WHAT will cars look like and how will they operate in 2030? It is a challenging question that Queensland University of Technology (QUT) researchers are going into overdrive to answer.
A QUT research team is investigating the future of vehicles and mobility in the Asia-Pacific region by asking up to 200 experts throughout Australia, Indonesia, Malaysia and Thailand what vehicle options they forecast will exist 15 years from now, and by asking 6000 residents in those same countries what vehicles they would purchase in the future.
The results sould help determine the shape of transport and city infrastructure into the future – decisions that have to be made now by governments.
Experts from academia, industry and government will be recruited to answer one of two surveys for QUT’s AutoCRC project.
The first survey will focus on the most likely vehicle and mobility options that will be offered to consumers in 2030, while the second survey will seek insight into which of these options consumers will prefer.
Prof. Perrons, from QUT Business School, said cars, trucks and motorcycles would likely continue to be the mainstays of transportation throughout the Asia-Pacific region into the foreseeable future.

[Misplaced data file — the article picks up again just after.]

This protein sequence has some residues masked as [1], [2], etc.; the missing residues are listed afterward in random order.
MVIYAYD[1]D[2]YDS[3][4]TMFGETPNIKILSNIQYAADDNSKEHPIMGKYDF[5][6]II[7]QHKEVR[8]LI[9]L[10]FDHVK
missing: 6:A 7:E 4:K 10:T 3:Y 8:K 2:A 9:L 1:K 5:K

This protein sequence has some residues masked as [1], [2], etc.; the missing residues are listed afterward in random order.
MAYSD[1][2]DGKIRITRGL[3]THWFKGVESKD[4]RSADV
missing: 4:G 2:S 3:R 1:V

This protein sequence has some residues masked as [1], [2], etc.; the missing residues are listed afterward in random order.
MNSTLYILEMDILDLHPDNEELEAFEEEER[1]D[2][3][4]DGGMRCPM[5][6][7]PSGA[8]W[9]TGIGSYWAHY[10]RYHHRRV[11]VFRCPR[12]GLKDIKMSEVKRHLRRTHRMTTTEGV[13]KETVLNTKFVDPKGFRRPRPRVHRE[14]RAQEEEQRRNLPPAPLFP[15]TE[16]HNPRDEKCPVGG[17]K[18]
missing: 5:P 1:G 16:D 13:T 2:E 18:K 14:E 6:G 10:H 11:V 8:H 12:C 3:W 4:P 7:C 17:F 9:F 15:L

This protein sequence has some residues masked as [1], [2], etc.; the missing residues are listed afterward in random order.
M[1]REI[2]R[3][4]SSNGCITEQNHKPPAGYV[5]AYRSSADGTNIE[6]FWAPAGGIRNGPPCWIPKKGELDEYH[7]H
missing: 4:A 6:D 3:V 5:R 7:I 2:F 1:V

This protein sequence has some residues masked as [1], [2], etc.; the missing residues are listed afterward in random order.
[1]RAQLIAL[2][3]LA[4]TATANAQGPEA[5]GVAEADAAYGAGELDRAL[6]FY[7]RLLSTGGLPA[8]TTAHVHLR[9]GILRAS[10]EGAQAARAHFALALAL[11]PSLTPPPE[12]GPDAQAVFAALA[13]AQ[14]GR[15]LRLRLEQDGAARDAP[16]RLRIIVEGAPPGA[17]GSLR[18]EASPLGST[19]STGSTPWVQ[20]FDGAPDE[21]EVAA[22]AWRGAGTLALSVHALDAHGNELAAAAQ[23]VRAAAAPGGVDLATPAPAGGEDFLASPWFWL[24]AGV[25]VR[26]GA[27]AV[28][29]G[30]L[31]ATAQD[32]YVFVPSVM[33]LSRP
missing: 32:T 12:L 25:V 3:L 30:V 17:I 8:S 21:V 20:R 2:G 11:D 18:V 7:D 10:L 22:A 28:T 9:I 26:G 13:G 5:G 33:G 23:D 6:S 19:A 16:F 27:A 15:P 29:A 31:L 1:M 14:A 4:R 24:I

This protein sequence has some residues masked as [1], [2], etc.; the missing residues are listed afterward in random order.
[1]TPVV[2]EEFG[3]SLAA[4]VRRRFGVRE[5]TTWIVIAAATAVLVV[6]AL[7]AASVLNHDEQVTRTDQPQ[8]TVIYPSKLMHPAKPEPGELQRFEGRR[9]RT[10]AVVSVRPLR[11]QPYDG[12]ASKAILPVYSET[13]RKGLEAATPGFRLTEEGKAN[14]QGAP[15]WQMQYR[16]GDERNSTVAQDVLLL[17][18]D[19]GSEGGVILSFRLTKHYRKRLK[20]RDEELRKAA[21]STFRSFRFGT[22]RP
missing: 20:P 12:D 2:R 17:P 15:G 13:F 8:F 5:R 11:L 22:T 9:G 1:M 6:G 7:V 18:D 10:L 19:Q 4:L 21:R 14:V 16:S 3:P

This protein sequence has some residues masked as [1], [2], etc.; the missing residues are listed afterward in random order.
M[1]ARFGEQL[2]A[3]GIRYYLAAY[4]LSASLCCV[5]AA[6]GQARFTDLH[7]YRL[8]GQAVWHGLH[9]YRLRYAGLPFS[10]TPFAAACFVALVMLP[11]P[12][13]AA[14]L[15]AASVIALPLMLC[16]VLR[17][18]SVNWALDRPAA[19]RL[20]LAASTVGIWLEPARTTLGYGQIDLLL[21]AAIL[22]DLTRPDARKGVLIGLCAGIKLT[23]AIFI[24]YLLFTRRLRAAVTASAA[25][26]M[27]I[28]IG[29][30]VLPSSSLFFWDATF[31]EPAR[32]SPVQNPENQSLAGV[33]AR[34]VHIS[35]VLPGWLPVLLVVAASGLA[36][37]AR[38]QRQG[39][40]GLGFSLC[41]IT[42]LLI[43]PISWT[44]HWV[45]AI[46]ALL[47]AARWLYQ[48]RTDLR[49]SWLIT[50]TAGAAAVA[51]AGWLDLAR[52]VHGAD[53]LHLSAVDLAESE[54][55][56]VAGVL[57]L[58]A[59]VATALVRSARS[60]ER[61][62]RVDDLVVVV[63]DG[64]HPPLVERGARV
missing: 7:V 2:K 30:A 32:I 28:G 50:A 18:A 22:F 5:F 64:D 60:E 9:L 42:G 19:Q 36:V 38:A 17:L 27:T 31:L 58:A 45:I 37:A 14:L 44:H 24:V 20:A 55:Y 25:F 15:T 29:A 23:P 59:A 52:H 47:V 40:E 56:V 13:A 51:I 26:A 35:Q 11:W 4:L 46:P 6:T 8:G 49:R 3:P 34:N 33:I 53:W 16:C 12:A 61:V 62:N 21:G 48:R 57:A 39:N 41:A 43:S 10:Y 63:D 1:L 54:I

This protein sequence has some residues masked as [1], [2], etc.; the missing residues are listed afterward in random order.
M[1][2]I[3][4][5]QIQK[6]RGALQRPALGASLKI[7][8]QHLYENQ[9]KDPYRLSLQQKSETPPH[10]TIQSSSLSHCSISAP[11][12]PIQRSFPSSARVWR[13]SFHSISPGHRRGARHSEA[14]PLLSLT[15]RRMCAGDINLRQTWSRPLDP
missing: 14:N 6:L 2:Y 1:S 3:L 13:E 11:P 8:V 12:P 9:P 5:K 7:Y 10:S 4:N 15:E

“But many aspects of our world and the global marketplace are changing, so it follows that the vehicles of the future will probably have to change in several important ways too,” Prof. Perrons said.
“First, advances in technology are constantly opening up new opportunities for improving efficiency and performance.
“Second, increasingly urgent calls to reduce carbon emissions will likely have a growing influence on the vehicle market.
“And third, the world’s energy mix will probably undergo significant structural changes as markets and policymakers wrestle with how to deliver energy to an increasing global population with steadily rising living standards.”
Prof. Perrons said the survey results would give vital information about the forces of change and trends that would shape the future of transportation.
“Our goal is to improve our collective understanding of these trends within a subset of countries in the region and what they mean for the future of vehicles and mobility in this part of the world,” he said.
“These insights will, in turn, be valuable as policymakers and ‘thought leaders’ in universities and companies around the world think about these industries and the organisations, people, and infrastructure that are connected to them.”